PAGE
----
Osteomyelitis often occurs in the long bones (the case of our patient in whom the left proximal tibia was affected) in which there is slow vascular flow within the looped vessels of the metaphysic. This combined with microtrauma (ischemia following VOC), is believed to encourage seeding of infection during bacteraemia. Inflammation follows thus, and if purulent material develops, the pressure effect of the subsequent abscess will lead progressively to bone destruction [6]. In osteomyelitis, the primary site of infection is the bone and bone marrow. Any part of the bone may be involved but there is preferential targeting of metaphyseal regions of long bones adjacent to joints [7], the case in our patient was typical of this. Like this case, the usual means of infection is by the haematogenous spread through the bone marrow to the cortex, although direct introduction may complicate trauma or orthopaedic surgery, or may arise from radiation therapy [7] [8]. When pus accumulates, intramedullary pressure increases, resulting in vascular collapse, venous stasis, and further ischemia. Pus accumulating underneath the periosteum elevates it from the cortex, thus further reduces the vascular supply. As this continues to accumulate, the periosteum is breached, followed by the development of mucosal or cutaneous abscesses and fistulae [8]. In cases of untreated or chronic infection, this new bone or involucrum may surround the dead bone, the sequestrum, leading to a “bone-within-bone” appearance. Infection-controlled surgery and being bed-ridden for seven days affirms hospitalization duration according to the classification system whereas patients with advanced osteomyelitis (type B4) are noted for extended hospitalization (months) and high risk of repeated infections and surgery [6].

Mindful of the inadequate diagnostic imaging modalities like bone scintigraphy such as in the present case, diagnosing osteomyelitis in children with SCD can be extremely difficult as they often present with fever and a painful, swollen, tender limb with limited range of motion. These signs and symptoms are similar to those found in patients with a VOC. There was no definitive features on history, physical examination, laboratory testing, or radiological study that could reliably differentiate between osteomyelitis and VOC in our patient, with the possible exception of a positive bacterial culture from the bone [9]. However, a bone biopsy or aspiration is often not performed because it is an invasive procedure and should be done before starting antibiotics to maximize the chances of obtaining a positive culture result [9]. Furthermore, positive bone biopsy cultures such as in this case are reported in only 30% to 86% of cases [10], implying that there is still a high false-negative rate. Negative cultures from the peripheral blood such as in this case are even less specific in supporting a diagnosis of osteomyelitis, and they are reported to demonstrate an organism in 30% to 76% of cases [10]. Thus, even though the patient was confirmed to have subacute osteomyelitis, there are many cases in which no definitive diagnosis can be made as osteomyelitis may show similar clinical and para clinical presentation to VOC in the acute stage. The patient, in tandem with pain in the bone and fever, was initially treated empirically for possible osteo-articular infection or sepsis with broad spectrum antibiotics. These antibiotics were discontinued 48 hours later as the blood culture returned negative. However, in the case of the patient, fever and pain were persistent despite negative blood culture. Clinicians are often faced with the dilemma of whether to treat for osteomyelitis or not [9]; we nevertheless continued antibiotics on this basis and that of a positive urine culture. Failure to treat an unconfirmed case of osteomyelitis can have serious consequences, including weight loss, growth retardation chronic bone damage, persistent sepsis [3], chronic limb deformity and stiffness as well as social stigmatization [9]. However, unnecessary treatment for what is mistakenly thought to be osteomyelitis can have significant psychosocial, financial and healthcare resource implications and can contribute to antibiotic resistance. Patients may also unnecessarily experience adverse effects of the antibiotics and are at risk of complications from central or peripheral intravenous lines that may be inserted to facilitate administration of antibiotics [10].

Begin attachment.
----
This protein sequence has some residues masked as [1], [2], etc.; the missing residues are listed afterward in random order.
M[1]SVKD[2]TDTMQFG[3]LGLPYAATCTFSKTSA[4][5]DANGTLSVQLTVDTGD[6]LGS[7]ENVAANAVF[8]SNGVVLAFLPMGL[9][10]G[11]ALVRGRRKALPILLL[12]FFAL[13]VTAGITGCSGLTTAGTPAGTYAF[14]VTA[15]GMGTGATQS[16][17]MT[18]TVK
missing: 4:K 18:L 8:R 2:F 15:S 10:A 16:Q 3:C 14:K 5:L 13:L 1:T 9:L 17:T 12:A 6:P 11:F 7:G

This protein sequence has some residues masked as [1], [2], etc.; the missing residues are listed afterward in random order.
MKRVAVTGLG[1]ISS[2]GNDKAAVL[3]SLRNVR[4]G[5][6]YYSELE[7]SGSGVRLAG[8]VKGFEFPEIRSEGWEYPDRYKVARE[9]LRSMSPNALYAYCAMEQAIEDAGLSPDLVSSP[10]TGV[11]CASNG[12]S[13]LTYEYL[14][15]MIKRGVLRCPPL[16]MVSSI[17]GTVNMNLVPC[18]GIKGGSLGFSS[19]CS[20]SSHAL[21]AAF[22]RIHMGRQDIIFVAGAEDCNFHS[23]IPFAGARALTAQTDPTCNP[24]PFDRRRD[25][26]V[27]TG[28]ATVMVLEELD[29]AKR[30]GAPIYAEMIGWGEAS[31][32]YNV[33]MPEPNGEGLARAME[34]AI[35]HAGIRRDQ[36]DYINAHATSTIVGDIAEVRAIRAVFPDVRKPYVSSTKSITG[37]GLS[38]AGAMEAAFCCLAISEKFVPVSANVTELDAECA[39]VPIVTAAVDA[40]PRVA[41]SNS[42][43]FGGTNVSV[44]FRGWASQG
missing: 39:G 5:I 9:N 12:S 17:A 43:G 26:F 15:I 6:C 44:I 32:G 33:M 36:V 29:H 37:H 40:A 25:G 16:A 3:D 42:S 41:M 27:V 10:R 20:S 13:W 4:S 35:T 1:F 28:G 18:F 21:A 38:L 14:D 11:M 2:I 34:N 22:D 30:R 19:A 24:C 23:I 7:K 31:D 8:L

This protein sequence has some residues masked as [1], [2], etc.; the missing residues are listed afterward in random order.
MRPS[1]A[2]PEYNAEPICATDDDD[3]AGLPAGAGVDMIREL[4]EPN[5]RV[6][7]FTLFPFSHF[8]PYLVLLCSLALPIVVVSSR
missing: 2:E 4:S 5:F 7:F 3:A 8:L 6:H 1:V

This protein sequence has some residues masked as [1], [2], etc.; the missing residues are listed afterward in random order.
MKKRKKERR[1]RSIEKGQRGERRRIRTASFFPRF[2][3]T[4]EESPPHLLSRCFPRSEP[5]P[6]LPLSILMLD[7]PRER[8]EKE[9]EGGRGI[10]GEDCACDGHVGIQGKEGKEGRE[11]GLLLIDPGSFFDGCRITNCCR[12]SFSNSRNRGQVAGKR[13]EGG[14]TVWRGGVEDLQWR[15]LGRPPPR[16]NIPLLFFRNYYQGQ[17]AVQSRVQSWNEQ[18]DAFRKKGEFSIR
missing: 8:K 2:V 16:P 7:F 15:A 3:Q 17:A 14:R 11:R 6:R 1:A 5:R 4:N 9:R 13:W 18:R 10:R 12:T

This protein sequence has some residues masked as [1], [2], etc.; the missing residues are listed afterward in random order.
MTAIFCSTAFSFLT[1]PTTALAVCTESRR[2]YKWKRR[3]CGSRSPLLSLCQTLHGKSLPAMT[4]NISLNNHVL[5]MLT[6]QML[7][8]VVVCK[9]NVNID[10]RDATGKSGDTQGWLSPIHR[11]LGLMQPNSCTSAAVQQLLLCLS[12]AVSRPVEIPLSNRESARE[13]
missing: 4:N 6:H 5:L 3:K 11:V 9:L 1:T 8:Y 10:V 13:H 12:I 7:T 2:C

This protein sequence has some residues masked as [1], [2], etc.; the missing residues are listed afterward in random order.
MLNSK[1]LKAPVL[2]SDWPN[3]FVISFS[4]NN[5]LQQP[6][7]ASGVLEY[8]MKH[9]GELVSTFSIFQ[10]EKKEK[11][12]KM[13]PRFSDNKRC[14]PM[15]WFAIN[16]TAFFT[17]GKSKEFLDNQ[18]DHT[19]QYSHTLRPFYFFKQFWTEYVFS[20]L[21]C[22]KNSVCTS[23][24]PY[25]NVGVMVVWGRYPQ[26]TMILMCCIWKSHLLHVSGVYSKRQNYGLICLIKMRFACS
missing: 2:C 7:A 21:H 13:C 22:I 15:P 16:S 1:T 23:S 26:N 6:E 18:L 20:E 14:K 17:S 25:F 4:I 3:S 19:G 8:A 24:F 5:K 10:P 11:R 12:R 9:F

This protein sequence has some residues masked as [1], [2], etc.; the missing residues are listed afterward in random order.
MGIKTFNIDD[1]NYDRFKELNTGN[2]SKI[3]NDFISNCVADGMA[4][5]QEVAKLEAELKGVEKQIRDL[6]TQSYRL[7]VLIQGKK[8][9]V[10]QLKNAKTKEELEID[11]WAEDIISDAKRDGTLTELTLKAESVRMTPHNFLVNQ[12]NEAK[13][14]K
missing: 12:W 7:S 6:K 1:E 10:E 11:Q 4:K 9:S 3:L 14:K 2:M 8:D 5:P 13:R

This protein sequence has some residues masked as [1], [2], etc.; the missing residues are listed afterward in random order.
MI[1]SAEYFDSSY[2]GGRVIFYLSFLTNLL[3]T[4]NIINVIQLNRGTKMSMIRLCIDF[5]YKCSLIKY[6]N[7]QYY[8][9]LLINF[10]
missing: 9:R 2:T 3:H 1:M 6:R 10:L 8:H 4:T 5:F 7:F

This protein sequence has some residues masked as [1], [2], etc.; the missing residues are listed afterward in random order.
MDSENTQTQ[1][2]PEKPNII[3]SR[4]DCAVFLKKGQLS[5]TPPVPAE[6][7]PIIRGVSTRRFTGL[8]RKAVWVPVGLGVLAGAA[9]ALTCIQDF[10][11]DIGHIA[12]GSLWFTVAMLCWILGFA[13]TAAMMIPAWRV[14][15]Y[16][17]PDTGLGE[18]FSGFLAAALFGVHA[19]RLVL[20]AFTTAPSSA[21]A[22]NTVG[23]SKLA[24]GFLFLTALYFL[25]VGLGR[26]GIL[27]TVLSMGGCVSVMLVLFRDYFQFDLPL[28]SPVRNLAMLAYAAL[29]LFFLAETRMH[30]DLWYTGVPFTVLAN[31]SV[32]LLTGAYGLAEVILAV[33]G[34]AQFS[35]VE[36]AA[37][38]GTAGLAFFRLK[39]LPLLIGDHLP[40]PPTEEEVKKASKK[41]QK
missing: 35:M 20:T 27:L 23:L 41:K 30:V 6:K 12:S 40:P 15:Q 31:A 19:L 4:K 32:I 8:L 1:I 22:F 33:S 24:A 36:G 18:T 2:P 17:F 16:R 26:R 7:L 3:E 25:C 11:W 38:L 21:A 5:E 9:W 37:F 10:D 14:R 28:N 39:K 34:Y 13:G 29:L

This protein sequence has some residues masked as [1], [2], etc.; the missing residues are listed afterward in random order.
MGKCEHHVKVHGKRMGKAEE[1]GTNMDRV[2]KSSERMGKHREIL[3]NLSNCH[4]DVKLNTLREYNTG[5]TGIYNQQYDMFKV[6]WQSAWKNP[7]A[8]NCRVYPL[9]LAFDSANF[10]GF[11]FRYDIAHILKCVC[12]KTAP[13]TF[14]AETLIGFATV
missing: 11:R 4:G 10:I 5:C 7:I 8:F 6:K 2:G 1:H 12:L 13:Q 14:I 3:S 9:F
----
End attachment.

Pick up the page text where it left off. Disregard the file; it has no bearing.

It is important to highlight that osteomyelitis is much less common than VOC. Studies suggest that VOC is 50 times more common than osteomyelitis in a patient with SCD [11] [12]; as in the onset of symptoms of this patient, she was managed for painful bone crisis which later turned out to be an osteomyelitis. Therefore, even if a patient with SCD presents with fever and bony pain and has risk factors for osteomyelitis, this should be considered in the context of the rarity of osteomyelitis compared with that of VOC. The presence of some or all of the risk factors should nevertheless increase the index of suspicion for osteomyelitis and make the physician more inclined to request imaging or a definitive bone aspirate for culture.

4. Conclusion

Differentiating VOC from osteomyelitis is a medically bent tree to straighten as there is no clear-cut clinical difference at an initial stage. These areas biomarkers and/or blood workup and imaging show similar abnormalities in the acute stages. Osteomyelitis, a difficult and dreadful disease of childhood when associated with sickle cell disease and its complications can be severe and even deathly, especially in low income countries. Therefore, there should always be a high index of suspicion of osteomyelitis in all sickle cell patients who present with a painful bone crisis. The clinician should never hesitate to seek more advanced imaging techniques or perform repeated radiographies in order to make an early diagnosis and initiate timely adequate treatment.

Cite this paper: Yolande, D. , Tufong, K. , Jules, T. , Mayah, A. , Charlotte, E. , Njinkui, D. , Enyama, D. , Selangai, H. , Siysi, V. (2021) Osteomyelitis in Children with Sickle Cell Disease: A Challenging Diagnosis: Case Report from Cameroon. Open Journal of Pediatrics, 11, 208-214. doi: 10.4236/ojped.2021.112020.